Because RuuviTag is open-source and can be used in so many different ways, we decided to add as many user-programmable GPIO (General Purpose Input Output) pins as possible on the bottom of the PCB (Printed Circuit Board).
The brains of RuuviTag is a popular powerful System-on-Chip nRF52832, made by Nordic Semiconductor.
Almost all the nRF52832 chip's GPIO pins (specified later on this page) are fully configurable, which means that they can be used in various ways.
For example, you can attach:
Also, ADC (Analog-to-Digital Converter) is available.
GPIO = General Purpose Input Output pin
P1 = Standard 10-pin ARM Cortex debug connector (on RuuviTag Rev.B1-B5)
P1 = TC2030 TagConnect (on RuuviTag Rev.B6)
Note: If you buy a TC2030 cable, please consider carefully the cable connector to programmer board. There is a model with 6 pins, a model with 10 pins and a model with RJ11 connector. If you're using nRF52DK as a programmer, 10-pin connector (model CTX) is the right choice. Also be sure to pick the "No Legs" -NL version. You might also be interested in TC2030-CLIP to hold the programmer in place.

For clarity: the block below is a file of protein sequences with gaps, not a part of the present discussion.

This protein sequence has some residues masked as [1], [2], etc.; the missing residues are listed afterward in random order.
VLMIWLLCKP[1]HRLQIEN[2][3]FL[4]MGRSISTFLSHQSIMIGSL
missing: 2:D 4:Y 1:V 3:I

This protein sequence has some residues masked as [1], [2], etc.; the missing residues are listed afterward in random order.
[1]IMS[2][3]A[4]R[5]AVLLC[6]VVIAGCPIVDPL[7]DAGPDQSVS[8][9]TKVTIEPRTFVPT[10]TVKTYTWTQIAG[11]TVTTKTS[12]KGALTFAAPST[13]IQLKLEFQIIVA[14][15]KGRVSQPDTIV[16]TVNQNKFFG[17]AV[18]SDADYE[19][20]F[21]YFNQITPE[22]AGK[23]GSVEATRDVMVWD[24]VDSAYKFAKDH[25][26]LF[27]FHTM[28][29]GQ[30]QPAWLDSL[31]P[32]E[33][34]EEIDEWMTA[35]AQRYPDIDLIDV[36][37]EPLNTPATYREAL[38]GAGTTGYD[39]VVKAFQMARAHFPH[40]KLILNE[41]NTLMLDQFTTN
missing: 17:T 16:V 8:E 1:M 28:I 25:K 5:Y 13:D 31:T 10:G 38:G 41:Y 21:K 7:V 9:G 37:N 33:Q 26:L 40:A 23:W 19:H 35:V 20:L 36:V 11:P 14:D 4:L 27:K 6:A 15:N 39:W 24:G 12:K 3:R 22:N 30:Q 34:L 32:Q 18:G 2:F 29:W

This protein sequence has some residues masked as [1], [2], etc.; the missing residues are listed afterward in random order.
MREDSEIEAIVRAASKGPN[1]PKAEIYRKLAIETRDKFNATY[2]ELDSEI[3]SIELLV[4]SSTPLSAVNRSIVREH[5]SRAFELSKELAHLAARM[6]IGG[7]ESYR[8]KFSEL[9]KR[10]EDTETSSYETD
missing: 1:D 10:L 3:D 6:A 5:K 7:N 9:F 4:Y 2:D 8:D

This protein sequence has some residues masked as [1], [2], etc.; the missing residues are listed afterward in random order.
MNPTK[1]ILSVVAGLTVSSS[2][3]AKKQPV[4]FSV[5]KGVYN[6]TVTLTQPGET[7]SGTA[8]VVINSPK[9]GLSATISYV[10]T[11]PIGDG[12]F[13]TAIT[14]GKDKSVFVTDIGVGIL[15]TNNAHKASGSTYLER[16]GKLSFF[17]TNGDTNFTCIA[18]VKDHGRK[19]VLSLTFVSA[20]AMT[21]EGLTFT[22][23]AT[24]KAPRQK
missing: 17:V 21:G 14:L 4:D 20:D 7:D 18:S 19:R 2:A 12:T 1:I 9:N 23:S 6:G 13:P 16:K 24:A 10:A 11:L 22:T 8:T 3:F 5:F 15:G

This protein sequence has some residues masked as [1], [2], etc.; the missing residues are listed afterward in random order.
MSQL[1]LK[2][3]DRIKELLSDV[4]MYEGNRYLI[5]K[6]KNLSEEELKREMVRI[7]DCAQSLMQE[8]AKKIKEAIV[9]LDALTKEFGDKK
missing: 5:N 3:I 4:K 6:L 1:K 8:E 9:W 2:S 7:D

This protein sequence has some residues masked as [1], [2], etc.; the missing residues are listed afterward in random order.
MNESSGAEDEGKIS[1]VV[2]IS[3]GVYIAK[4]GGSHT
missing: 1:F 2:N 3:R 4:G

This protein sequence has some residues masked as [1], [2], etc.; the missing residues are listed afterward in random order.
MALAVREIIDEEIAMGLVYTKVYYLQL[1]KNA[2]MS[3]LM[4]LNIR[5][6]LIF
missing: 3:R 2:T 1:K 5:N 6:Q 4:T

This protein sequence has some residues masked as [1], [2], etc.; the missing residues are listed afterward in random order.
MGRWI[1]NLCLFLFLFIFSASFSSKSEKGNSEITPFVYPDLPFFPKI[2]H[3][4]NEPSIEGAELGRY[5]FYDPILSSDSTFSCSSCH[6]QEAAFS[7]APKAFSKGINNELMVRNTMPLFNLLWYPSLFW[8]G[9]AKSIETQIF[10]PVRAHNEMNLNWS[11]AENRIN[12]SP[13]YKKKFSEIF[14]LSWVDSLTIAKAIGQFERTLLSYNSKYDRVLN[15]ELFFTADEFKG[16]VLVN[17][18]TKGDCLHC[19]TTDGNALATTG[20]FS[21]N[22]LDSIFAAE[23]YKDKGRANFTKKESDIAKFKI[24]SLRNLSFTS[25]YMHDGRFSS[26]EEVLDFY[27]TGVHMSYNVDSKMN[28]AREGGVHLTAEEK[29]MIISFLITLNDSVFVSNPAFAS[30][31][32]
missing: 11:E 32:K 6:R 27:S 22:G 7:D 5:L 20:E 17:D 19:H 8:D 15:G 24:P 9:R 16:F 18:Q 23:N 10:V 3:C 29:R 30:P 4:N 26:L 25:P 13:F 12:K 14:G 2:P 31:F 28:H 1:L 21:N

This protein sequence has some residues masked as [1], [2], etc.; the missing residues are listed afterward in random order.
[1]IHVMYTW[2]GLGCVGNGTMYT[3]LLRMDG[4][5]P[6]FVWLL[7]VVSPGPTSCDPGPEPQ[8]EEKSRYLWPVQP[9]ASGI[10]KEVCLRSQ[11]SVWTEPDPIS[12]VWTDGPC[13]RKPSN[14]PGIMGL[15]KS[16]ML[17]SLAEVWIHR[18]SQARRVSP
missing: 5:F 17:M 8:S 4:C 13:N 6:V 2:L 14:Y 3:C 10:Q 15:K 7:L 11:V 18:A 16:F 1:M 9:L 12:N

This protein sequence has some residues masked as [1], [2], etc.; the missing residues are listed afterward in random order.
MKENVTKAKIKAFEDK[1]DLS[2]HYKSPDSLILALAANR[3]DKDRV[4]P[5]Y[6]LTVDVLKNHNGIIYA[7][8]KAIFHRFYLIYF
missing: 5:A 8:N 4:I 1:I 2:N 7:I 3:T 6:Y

Nordic Semiconductor Infocenter has all the necessary information about the available GPIO pins.
"The general purpose input/output (GPIO) is organized as one port with up to 32 I/Os (dependent on package) enabling access and control of up to 32 pins through one port. Each GPIO can be accessed individually."
GPIO has the following user-configurable features:
RuuviTag is open-source so if you would like to know more, why not go and check the schematics?
Update Feb 2, 2018: Also Rev.B5 and Rev.B6 hardware design files are now available for download.
Ruuvi Innovations Ltd (Oy) / FinlandWeb Design Niku Creative